I had a visceral reaction yesterday when I read the Star-Tribune coverage of the elementary school shootings and learned that most of the children were only six or seven years old. These shootings overshadowed coverage of the person who went on a shooting rampage earlier in the week in Portland, Oregon. Since July, here in the U.S. we’ve had mass murders in a movie theater, a Sikh Temple and at the workplace in Minneapolis. I was in Tucson when Congresswoman Giffords was shot–and had had a phone call from her office the day before inviting me to attend the event where the carnage happened.
What do all of these awful things have in common? Most of the killers were young white males with psychological issues, and the murders were committed, at least in part, with semi-automatic weapons.
Last Friday’s shootings made me think of my own personal encounters with guns. There have been four that have left an impact on me.
The first was when I was in college. Another student pulled out a gun in a dormitory hallway and, for no particular reason that I can think of, told me and a friend to go back the way I had come from. We did.
The second was while I was doing an informational interview with a lawyer while was was in law school. He pulled a handgun out of his desk drawer and displayed it. He said he kept it there in case a family law matter got out of hand.
The third was a few years ago when Neighbor 1 reported that Neighbor 2 had met him in Neighbor 2′s driveway, dressed in camo, waving a long gun, and instructed him to “get the f— off ” his property. Neighbor 1 complied. Before that, Neighbor 1 had done some work on our cars, and I’d stop by now and then to chat. I quietly stopped having contact with Neighbor 2.
I have fired a gun. After the incident with Neighbor 2 , I asked my husband to teach me how to use a gun. He had me practice with a shotgun, but I didn’t like the sound or the kickback. We opted for a security system instead.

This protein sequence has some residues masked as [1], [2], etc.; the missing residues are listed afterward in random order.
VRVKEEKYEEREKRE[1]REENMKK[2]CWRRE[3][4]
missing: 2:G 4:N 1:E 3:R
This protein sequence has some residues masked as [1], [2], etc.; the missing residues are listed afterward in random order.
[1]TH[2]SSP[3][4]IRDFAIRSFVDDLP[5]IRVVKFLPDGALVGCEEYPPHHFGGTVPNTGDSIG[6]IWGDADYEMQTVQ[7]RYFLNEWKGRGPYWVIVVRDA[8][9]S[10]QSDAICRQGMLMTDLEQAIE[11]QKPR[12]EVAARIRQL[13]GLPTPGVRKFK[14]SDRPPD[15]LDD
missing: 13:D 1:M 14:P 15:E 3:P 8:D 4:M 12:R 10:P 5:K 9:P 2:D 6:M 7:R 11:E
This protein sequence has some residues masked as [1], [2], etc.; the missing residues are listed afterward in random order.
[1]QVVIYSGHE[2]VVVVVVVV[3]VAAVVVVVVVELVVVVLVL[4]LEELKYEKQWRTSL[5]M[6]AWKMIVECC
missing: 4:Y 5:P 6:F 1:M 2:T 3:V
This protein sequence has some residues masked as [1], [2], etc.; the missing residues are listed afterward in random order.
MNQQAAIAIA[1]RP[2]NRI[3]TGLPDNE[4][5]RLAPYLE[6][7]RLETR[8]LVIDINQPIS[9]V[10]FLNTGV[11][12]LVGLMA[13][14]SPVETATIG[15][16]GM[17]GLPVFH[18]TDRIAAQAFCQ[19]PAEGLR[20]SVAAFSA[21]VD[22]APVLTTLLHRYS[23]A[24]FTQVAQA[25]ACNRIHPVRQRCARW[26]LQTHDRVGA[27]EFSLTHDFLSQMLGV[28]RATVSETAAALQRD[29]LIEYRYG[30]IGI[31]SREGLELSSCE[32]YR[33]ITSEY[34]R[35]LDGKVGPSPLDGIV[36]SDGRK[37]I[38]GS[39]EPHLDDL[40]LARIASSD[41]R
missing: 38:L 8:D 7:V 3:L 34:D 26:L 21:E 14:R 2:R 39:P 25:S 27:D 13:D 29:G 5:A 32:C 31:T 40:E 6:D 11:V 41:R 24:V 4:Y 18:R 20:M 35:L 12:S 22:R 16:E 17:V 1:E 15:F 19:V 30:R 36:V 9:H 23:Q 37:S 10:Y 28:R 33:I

So how do we, as a society, prevent mass murders committed with sem-automatic weapons in the future? If I had my druthers, I would outlaw guns, period. But I know that is not politically possible right now.
Some say better mental health treatment is the response. I support the expansion of mental health services. I have been working with mental health service providers for more than two decades, and have seen significant growth in mental health services in Minnesota during that time, which is a good thing both for the people who need the services, and for society. But it is next to impossible to force someone to accept treatment who doesn’t want help. Mental health providers can hold someone against their will for 72 hours, but after that, they either have to be civilly committed or released.
From what I’ve read about these shooters, it is likely that none of them would have met the standard to be involuntarily committed in Minnesota.
And what if they’d gotten help earlier? A common issue among people with serious and persistent mental illness is that they don’t think there is anything wrong with them. There are drugs that can help people, but the drugs, even if prescribed, don’t help unless the person takes them. Compliance can be a significant issue with anyone taking prescribed medication. Think back to the last time you were prescribed something as simple as antibiotics–did you really take all of them as prescribed, or did you stop when you started feeling better?
So that leads us to controlling access to semi-automatic weapons and large capacity clips. I agree with Senator Feinstein, who plans today to introduce a bill in Congress to limit the manufacture, sale and possession of assault weapons and large capacity clips. Please note that she is not talking about prohibiting the manufacture, sale or possession of handguns, shotguns or hunting rifles–only semi-automatic and automatic weapons. So hunters and those who are packing heat for personal protection can relax. Semi-automatic and automatic weapons–the kind used by the military–have only one purpose: to kill people. Lots of people. These kinds of weapons were illegal a few years ago, and the world as gun-owners know it, did not end.
Mass murders, like all crimes, are driven by motive and opportunity. Here in the wealthiest country in the world, we have people who are so angry and/or delusional about their circumstances that they are motivated to acquire and use semi-automatic weapons and large capacity magazines to kill themselves and others. Because we are a wealthy country and guns of all sorts are legal to acquire, getting a gun is not hard to do.
We can reduce the number of people killed in shooting sprees by reducing access to assault weapons. (Note I did not say handguns, shotguns or hunting rifles.) If there were fewer cars on the road, there would be fewer traffic deaths. Speed limits, drunk driving laws and seatbelts don’t eliminate traffic deaths, but they do reduce them. And so it is with semi-automatic weapons. Yes, even if assault weapons are illegal , there will be people who acquire them illegally and who use them to kill others. But that shouldn’t stop us from doing what we can to reduce their number.